A brand new 87M transhipment vessel, capable of carrying 3,300 tonnes of grain, has officially been launched in China in preparation for its journey to Australia’s Eyre Peninsula where it will begin operation at Lucky Bay’s new grain port.
The new vessel dubbed “Lucky Eyre” was specially designed by Sea Transport Solutions (partnering with T-Ports), who are both proud and excited to see the final build complete and ready to be fitted in Shanghai with a material handling system, before setting sail for South Australia.
T-Ports chief executive Kieran Carvill, who was in China for the vessel launch, said this transhipment vessel is vital to the new port as it can operate within the shallow water in the Lucky Bay harbour terminal. The new port itself is a farmer and private equity partner owned project.
“Use of a transhipment vessel means we need less than 4 metres of depth in the harbour terminal, eliminating the need for major jetty structures and other port infrastructure, which is a lower-cost model,” Mr. Carvill reported.
Once it reaches Lucky Bay, the new ship will be loaded with grain in port where it will then travel out to meet deepwater vessels waiting roughly 5 nautical miles from the port. In good weather, this vessel will be able to deliver an estimated 10,800 to 13,250 tonnes of cargo to these deep water ships daily.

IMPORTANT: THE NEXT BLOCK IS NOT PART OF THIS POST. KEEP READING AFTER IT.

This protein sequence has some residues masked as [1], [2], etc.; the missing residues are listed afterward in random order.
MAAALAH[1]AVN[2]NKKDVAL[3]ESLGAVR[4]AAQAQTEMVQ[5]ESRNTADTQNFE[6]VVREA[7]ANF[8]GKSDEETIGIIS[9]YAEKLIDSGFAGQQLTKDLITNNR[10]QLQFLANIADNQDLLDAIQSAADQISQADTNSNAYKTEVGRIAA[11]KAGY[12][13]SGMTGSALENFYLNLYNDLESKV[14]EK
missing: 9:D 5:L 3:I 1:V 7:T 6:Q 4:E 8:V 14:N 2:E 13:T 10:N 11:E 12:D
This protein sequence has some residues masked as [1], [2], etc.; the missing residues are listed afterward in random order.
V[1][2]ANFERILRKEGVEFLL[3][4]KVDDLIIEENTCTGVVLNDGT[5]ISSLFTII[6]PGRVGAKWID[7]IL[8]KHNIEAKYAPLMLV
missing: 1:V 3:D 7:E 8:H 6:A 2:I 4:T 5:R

Work to design the new Lucky Bay terminal, located near Cowell, is now underway with local engineering firm Ahrens expected to begin construction of the port facility this month. This news has come after T-Ports and Adelaide Crows chairman, Rob Chapman, jointly announced work would start on the greatly anticipated $115 million dollar grain port this past March.
T-Ports said the new port would be a breakthrough for Australian grain farmers who are currently facing insufficient competition and expensive transport costs. Mr. Chapman said he expected the project would create 50 to 60 construction jobs while the first grain shipment is expected to leave Lucky Bay this coming October. He also stated that civil contractors have been shortlisted for the project’s two bunker sites and there are plans to award the bulk of the earthworks contracts this month.
Once the project is complete, grain farmers are expected to save up to $5 to $20 per tonne in transportation costs along with another $25 to $40 per tonne in importing fertiliser back to the port. Currently, it arrives through Port Lincoln or is trucked from Adelaide. Mr. Chapman said that the 120 farmers in the Eyre Peninsula who have committed to using the new port will receive a $3 dollar company share per tonne of grain delivered.
The private equity team launching the new shallow-harbour port are also looking at Yorke Peninsula for a second port site in the future.